Renewed call for an Atlanta Regional Economic Competitiveness Strategy

By Maria Saporta

How many economic development plans does it take to market a region?

It depends. If it’s metro Atlanta, the answer is countless.

The most recent effort is the Atlanta Regional Economic Competitiveness Strategy that has been done for the Atlanta Regional Commission by Market Street Services.

The ARC’s effort is a requirement of the Economic Development Administration for each region to have a “Comprehensive Economic Development Strategy.” Although the ARC is required to go through this process every five years, it decided to take a more robust approach this time around.

Mac Holladay, founder and CEO of Street Market Services, has worked on economic development strategies for a number of local entities including Partnership Gwinnett and the Cobb Chamber of Commerce.

Before beginning the ARC strategy, Holladay said his firm did an inventory of all the plans that have been done in the region. Just about every county, and many cities in each county, have done their own economic development plans.

Then there’s also been the five-year Forward Atlanta plan by the Metro Atlanta Chamber of Commerce, the Georgia Competitiveness Initiative done by the Georgia Department of Economic Development and the Georgia Chamber of Commerce. Also, the Georgia Research Alliance has worked on its own economic development strategies.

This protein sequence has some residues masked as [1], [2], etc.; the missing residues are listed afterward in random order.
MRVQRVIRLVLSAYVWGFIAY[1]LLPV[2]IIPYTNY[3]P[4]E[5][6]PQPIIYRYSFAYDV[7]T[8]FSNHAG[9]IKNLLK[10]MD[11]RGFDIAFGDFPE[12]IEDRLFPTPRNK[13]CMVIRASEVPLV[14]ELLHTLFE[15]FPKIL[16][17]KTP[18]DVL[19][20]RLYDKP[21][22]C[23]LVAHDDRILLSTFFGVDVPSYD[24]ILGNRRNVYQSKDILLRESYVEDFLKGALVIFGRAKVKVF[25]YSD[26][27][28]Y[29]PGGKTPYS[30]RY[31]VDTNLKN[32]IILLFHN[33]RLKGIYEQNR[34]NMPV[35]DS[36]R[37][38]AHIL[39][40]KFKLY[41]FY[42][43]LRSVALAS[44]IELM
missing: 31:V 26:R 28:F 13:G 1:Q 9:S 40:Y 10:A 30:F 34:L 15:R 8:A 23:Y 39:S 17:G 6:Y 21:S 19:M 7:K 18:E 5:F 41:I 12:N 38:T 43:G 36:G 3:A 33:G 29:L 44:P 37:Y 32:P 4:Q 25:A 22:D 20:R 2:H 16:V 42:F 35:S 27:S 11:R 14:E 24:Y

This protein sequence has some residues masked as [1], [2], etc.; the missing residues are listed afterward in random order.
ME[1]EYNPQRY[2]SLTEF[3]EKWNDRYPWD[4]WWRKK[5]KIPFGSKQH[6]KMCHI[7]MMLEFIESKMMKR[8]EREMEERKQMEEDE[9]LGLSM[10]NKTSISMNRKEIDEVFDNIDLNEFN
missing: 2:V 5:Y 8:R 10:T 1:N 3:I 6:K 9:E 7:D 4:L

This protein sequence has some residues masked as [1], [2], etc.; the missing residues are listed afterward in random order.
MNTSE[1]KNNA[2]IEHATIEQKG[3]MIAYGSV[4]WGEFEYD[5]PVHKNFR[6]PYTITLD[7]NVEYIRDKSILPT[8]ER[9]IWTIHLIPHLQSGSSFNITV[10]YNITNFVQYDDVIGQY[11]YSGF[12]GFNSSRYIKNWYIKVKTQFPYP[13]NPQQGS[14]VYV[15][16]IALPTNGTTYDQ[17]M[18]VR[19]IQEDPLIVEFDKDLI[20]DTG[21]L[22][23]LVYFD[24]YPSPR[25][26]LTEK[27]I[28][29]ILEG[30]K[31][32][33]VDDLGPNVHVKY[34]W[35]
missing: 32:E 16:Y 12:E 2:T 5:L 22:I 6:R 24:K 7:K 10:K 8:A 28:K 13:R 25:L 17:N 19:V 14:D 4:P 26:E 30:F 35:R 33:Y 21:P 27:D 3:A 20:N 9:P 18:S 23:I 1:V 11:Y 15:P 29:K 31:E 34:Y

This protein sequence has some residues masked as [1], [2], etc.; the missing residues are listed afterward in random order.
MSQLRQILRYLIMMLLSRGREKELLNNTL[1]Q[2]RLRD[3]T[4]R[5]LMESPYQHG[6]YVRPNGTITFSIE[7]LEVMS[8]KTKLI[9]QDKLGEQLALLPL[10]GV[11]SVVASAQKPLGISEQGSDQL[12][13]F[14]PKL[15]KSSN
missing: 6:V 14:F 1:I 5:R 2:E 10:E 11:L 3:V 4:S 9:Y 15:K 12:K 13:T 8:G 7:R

When there are so many different plans by so many different entities, the real question becomes whether there’s really any plan at all.

“There needs to be one core marketing strategy, and one core set of principles,” Holladay said at the Atlanta region’s economic development strategy. “Can we find a way to create consensus to the point where we can take these primary goals and initiatives and carry them across city limits and county lines to affect the whole region.”

The plan that was done for the ARC tried to distill all the various strategies and compile a list of initiatives, goals and objectives that could be worked on by different organizations in the Atlanta region and the state.

At its retreat last week in Brasstown Valley, the ARC reviewed the Atlanta Regional Economic Competitiveness Strategy to figure out what may be a logical next step to bring all the various parties together.